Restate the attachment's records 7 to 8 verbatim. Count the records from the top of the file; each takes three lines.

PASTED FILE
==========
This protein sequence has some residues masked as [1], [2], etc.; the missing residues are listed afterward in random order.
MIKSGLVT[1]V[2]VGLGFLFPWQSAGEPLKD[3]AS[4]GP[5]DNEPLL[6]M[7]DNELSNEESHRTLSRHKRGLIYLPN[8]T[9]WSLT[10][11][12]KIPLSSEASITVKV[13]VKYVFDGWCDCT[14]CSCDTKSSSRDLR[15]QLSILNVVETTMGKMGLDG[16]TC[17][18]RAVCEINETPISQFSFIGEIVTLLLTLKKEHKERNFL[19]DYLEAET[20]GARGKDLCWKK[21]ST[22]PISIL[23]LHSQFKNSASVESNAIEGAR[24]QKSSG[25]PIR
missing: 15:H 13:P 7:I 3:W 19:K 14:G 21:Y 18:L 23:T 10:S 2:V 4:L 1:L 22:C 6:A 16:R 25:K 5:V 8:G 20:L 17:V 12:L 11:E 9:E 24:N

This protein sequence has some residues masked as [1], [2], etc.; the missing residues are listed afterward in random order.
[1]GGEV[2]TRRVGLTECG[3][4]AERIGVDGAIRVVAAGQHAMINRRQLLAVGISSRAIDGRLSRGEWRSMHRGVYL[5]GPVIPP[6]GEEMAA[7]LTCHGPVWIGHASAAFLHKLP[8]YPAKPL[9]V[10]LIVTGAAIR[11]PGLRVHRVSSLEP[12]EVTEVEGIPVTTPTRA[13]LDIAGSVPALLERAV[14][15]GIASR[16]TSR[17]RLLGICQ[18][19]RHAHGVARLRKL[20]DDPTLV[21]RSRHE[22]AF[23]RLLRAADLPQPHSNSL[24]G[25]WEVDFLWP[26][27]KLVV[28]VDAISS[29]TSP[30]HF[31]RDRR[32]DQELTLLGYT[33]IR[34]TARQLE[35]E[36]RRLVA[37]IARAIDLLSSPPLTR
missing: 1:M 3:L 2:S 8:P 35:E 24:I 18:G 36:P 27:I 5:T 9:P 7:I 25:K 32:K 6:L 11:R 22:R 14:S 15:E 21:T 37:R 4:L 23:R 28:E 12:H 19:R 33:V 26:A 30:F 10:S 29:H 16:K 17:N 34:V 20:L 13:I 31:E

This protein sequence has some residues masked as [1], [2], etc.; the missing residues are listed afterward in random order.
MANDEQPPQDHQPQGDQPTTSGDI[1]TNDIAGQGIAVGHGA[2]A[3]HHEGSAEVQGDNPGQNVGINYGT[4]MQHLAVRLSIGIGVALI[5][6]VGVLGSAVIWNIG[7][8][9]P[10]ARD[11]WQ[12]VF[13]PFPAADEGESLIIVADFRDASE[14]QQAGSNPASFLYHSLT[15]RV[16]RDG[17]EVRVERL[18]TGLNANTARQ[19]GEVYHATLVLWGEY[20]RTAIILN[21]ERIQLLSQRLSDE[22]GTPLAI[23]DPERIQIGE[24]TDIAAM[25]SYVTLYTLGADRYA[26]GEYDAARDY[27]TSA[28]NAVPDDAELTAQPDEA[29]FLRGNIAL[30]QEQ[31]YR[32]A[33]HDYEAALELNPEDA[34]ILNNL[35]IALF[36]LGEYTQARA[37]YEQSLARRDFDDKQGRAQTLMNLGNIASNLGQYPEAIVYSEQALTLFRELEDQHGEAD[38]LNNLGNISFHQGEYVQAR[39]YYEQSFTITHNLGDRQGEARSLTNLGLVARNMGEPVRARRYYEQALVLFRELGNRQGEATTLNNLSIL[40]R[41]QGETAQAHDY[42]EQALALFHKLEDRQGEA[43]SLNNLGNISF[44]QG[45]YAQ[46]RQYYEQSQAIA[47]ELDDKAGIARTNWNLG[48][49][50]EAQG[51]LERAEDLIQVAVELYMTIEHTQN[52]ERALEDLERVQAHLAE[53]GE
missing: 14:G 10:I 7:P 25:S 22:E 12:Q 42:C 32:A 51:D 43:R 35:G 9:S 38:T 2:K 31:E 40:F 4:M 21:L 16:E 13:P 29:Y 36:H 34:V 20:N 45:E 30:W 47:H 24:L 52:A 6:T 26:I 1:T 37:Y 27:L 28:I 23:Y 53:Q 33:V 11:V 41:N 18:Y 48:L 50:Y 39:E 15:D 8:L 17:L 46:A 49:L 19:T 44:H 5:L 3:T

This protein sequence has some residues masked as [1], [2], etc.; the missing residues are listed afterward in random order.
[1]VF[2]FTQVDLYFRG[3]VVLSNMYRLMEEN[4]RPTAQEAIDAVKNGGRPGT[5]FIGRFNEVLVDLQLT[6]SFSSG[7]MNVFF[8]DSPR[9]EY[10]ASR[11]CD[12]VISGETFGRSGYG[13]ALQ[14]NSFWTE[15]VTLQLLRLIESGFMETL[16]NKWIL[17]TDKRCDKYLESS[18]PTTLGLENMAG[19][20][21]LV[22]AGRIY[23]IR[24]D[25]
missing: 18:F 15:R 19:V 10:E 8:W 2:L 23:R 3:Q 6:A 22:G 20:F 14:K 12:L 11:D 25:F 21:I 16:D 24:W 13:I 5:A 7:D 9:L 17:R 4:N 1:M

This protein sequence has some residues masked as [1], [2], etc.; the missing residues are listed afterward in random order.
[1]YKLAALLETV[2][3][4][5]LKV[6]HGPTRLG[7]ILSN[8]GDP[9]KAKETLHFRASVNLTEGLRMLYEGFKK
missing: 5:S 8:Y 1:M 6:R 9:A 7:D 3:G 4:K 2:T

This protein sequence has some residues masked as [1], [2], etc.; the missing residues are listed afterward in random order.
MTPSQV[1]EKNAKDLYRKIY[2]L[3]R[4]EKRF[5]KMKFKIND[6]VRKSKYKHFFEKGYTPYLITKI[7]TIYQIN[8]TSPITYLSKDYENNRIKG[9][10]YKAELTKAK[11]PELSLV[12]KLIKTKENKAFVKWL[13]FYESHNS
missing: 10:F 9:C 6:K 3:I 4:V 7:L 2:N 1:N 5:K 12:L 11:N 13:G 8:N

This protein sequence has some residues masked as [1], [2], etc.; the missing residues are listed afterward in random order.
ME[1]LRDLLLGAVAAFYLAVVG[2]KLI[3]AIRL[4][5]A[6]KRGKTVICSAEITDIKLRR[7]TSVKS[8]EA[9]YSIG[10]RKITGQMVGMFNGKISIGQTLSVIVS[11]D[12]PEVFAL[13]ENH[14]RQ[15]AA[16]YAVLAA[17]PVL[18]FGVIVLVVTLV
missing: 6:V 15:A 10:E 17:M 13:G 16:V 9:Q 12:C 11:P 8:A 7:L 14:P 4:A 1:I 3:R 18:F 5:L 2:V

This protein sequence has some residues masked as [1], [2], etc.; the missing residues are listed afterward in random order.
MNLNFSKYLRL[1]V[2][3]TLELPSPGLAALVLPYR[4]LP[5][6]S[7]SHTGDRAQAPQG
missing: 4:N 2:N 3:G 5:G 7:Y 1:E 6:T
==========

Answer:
This protein sequence has some residues masked as [1], [2], etc.; the missing residues are listed afterward in random order.
ME[1]LRDLLLGAVAAFYLAVVG[2]KLI[3]AIRL[4][5]A[6]KRGKTVICSAEITDIKLRR[7]TSVKS[8]EA[9]YSIG[10]RKITGQMVGMFNGKISIGQTLSVIVS[11]D[12]PEVFAL[13]ENH[14]RQ[15]AA[16]YAVLAA[17]PVL[18]FGVIVLVVTLV
missing: 6:V 15:A 10:E 17:M 13:G 16:V 9:Q 12:C 11:P 8:A 7:L 14:P 4:A 1:I 3:R 18:F 5:L 2:V

This protein sequence has some residues masked as [1], [2], etc.; the missing residues are listed afterward in random order.
MNLNFSKYLRL[1]V[2][3]TLELPSPGLAALVLPYR[4]LP[5][6]S[7]SHTGDRAQAPQG
missing: 4:N 2:N 3:G 5:G 7:Y 1:E 6:T